Nicholas Ashton

Plaster, Oak Leaf and Gilding Leaf



I make my work with whatever medium is appropriate, or to hand, to best illustrate the ideas I am attempting to convey at the time. I like to use disposable materials such as cardboard and enjoy disguising materials to make them look like something else. The gold leaf in this piece is a play upon words as well as an illustration of the paradox of the notion of value.


Thus, the ideas that underlie my current works are those of time, energy and materials, and the way in which they come together in the space of the world. How they exist, co-exist and their effect upon each other and the population.


My work is also a response to the rapid and recent changes in our society, from the advent of a global pandemic to the changes in work patterns, lifestyles, and technology, and attempts to convey the notion of change and how a new way of life is gradually replacing an older one.



Everywhere we look we see resources and material wealth. In terms of the world’s resources, we have barely scratched the surface. Everything we mine, transform and utilise will eventually return to the Earth. In the words of Lavoisier, “Matter is neither created nor destroyed.” This law of conservation of matter will make sure of this. Some materials are more precious than others; those with a high ratio of stock to flow can be used as a store of value and a medium of exchange. The most precious resource is time, and this is the real reason that money exists. Gold as a reliable source of long-term value and the lead with its limited lifespan juxtapose notions of time, value and material resource.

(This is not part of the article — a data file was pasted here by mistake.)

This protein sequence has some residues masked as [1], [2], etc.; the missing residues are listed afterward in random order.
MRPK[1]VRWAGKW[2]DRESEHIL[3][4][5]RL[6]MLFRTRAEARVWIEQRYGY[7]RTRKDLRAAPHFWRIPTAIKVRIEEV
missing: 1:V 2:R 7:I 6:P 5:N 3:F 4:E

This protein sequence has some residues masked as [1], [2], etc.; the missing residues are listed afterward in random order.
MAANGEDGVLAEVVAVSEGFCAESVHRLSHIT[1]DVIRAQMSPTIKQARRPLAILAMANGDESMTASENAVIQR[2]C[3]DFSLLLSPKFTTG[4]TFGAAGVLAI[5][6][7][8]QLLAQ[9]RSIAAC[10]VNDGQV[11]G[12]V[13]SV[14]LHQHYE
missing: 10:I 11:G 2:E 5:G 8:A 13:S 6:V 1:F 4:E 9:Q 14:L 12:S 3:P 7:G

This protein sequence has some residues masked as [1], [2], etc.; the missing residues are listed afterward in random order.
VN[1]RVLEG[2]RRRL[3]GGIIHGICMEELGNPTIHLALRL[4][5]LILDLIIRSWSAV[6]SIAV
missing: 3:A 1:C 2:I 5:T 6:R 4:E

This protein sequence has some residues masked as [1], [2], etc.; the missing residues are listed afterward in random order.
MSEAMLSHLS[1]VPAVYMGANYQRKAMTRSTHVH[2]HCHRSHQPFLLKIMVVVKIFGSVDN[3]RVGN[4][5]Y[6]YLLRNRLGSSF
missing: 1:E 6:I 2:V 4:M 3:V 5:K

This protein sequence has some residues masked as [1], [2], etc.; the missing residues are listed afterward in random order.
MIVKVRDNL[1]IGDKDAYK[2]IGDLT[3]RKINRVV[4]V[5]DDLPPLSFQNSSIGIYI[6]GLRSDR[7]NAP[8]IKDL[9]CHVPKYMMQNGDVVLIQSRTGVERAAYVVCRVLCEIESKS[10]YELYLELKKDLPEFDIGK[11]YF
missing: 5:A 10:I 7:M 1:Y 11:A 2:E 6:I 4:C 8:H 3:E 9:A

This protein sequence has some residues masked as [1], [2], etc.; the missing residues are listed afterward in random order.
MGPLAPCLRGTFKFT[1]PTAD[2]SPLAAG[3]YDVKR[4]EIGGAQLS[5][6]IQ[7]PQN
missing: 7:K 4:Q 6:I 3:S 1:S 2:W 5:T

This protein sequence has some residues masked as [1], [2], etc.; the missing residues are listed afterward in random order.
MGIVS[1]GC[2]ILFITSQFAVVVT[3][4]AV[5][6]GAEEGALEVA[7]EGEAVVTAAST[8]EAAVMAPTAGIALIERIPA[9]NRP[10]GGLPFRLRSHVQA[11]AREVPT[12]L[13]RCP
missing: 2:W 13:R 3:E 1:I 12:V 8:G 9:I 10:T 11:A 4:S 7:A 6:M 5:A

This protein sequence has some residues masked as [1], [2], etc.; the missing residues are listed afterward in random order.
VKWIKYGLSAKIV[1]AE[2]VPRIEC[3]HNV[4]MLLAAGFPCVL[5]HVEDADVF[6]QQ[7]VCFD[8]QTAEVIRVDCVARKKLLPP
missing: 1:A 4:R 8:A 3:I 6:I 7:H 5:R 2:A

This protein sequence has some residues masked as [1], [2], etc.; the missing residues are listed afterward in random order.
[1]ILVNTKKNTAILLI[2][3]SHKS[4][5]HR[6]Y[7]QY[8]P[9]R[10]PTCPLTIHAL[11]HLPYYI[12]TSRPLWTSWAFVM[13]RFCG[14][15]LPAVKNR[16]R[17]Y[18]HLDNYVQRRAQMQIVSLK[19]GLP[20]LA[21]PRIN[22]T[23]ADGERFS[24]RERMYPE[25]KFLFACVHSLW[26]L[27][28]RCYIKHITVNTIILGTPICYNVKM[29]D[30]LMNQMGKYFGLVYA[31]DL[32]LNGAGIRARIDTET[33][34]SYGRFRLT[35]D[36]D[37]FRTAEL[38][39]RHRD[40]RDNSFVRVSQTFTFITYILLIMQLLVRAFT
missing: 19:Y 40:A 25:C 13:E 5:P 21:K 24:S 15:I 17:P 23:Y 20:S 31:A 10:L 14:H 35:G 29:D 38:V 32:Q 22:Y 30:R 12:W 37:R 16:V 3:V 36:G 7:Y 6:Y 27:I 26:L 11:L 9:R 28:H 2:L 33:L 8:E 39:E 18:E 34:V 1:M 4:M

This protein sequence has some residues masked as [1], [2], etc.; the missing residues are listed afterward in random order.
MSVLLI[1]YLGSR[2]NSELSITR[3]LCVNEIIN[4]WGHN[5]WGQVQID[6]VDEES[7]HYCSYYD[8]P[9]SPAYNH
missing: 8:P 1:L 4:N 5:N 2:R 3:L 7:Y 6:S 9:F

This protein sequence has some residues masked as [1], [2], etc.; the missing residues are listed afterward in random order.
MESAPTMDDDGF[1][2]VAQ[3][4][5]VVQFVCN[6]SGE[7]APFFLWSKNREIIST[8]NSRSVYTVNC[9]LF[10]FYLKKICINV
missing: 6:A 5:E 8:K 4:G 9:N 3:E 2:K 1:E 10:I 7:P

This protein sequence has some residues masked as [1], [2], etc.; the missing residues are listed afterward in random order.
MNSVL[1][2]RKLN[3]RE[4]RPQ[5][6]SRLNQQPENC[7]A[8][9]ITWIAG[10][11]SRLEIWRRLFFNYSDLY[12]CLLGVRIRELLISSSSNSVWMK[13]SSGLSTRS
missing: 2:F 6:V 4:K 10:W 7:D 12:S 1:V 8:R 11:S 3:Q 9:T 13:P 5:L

Ghost, Gold Leaf in a Petri Dish

SKU: 014
  • All petri dishes will not be released for shipping until after the Petri Dish Project physical exhibition. If you would like it before then please contact for arrangements.